The writer — now an “advice” columnist for SuperMOOC 2 and 13th Dimension — gives her reading recommendations:
By DEVIN GRAYSON
I tend to read three or four books at a time; usually one for work or research, one or two for pleasure, one for the alleged betterment of myself and/or household and one because someone gave it to me so long ago that I’m wracked with remorse for not getting to it sooner.
Work-wise, I’m currently completing a radio play for Audio Comics starring the Domino Lady; a “spicy pulp heroin” from the mid 1930s created by Lars Anderson. To get in the right frame of mind, I picked up “Farewell, My Lovely,” by Raymond Chandler. This is my first experience with Chandler, despite having been advised to check him out many times before. I expected his writing to be gripping and evocative —which it is — but I didn’t realize how funny it could be. I’ve woken up my significant other on more than one occasion by laughing out loud while reading in bed. The use of descriptive language is astonishing.
For pleasure, I’m wading into “The Best American Nonrequired Reading 2013,” edited by Dave Eggers. I loved “A Heartbreaking Work of Staggering Genius” (which is the kind of book that is so well written, it can make you never want to bother trying to write again) and McSweeney’s, and I appreciate the broad approach the BANR series takes to readable material. These books are kind of like McSweeney’s on steroids. The pieces in the collection are compiled by Eggers and his students at the 826 writing labs, and in addition to the expected short stories, the books include long-form fiction and nonfiction, comics, blogs, articles, poetry, tweets, Yelp reviews and pieces that defy conventional labeling. This 2013 volume includes pieces by Nick Hornby, Jennifer Egan and Lynda Berry, to name but a few. Don’t mistake the diverse inclusions for light reading, though: Some of this stuff gets really dark!
“The Brief Wondrous Life of Oscar Wao,” by Junot Diaz was supposed to be next, but it’s so good, I’ve kind of snuck it in early. I ordered it online after reading his short story, “Monstro,” in The New Yorker. When it arrived, I only meant to check out the first page (honest!), but the next thing I knew, I was at the end of Chapter Three. The eponymous Oscar lives in New Jersey (as did my maternal grandparents), plays D&D and has dreams of becoming the Dominican J.R.R. Tolkien. The story is culturally specific but also totally universal and highly identifiable. From a literary perspective, this is another book that’s more intimidating than inspiring. It’s a master class in writing that will make you wish you could just read (or talk to) Junot Diaz for a living. No wonder it won the Pulitzer Prize for fiction.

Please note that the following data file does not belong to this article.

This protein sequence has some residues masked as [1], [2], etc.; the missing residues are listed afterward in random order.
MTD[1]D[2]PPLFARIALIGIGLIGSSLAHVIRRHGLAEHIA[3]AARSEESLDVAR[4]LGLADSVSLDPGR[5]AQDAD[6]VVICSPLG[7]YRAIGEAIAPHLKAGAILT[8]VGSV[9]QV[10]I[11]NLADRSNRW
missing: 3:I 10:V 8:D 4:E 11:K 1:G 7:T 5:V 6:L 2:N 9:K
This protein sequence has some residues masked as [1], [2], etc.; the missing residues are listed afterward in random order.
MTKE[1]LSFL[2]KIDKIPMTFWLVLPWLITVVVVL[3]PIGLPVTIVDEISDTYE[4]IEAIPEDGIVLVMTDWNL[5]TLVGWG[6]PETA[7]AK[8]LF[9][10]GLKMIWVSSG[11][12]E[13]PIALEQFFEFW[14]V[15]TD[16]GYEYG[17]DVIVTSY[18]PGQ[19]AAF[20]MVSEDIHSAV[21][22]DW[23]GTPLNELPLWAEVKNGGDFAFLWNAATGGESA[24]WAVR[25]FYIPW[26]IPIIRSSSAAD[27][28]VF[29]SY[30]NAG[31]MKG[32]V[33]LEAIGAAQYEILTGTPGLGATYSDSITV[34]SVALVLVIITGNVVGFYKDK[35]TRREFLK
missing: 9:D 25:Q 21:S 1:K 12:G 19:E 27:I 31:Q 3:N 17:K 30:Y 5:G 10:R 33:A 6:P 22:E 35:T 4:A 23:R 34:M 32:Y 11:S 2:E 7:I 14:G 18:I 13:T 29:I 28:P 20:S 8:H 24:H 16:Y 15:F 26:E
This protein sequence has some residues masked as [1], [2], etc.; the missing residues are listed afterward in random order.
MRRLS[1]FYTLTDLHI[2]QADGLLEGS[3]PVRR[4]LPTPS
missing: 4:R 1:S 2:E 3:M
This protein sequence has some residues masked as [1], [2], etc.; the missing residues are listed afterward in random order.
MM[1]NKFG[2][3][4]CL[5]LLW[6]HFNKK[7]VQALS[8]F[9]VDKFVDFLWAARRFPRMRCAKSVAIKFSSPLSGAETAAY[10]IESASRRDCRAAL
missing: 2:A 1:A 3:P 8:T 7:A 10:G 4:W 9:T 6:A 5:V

From the “trying to make life better for my household” category, I’ve been looking for guided meditations I can do with my six-year-old before school and have been pretty disappointed with the offerings. The best of the bunch was Jon and Myla Kabat-Zinn’s “Everyday Blessings: The Inner Work of Mindful Parenting,” which reminded me how much I loved Kabat-Zinn’s writing, which in turn reminded me that I still hadn’t finished the huge hardback edition of “Coming to our Senses: Healing Ourselves and the World Through Mindfulness” I got for Christmas two years ago, which reminded me that I still have some work to do on mindfulness. Kabat-Zinn’s work is clean, clear, warm and vigorously researched. If you’re looking for a great introduction to the subject, I recommend his seminal text on the issue, “Wherever You Go, There You Are.”
And then, in the bathroom on my Kindle (TMI?), I’m in the middle of “Cat Sense: How the New Feline Science Can Make You a Better Friend to Your Pet,” by John Bradshaw. I figured that after reading more than 50 books about canine behavior for my Diabetic Alert Dog, Cody, I owed my cat, Cricket, a few research hours. This is a very well researched book that covers everything from cat migration history to kitty brain function and biology while laying out an interesting argument about the current inadequacies of feline domestication (which in turn offers insight into behavioral issues, such as why your beloved house cat is such a fraking nightmare at four in the morning). If you’re more of a dog person, check out Bradshaw’s “Dog Sense: How the New Science of Dog Behavior Can Make You A Better Friend to Your Pet.”
Before bed, I’ve been reading “Charlotte’s Web,” by E.B. White to my six-year-old. It’s his second chapter book (we started with Astrid Lindgren’s Pippi Longstocking) and he absolutely loves it (though having seen the animated movie, he has been clutching on to and compulsively warning his stuffed Twilight Sparkle about the “very sad” ending). For me, revisiting the magical language and unflinching honesty of this book has been wonderful.
Devin Grayson is a writer, a feminist, a bisexual, an atheist, a student of Buddhism, a type 1 diabetic and the step-parent of two amazing boys—one cis and one trans. She also happens to own 14 books on etiquette, because Alfred. “Dear Devin,” which is running both at supermooc.org and here at 13th Dimension — is a contemporary inclusive advice column in which we navigate social graces and political consciousness in this 1st century of the 3rd millennium. Please join us by sending your questions to firstname.lastname@example.org.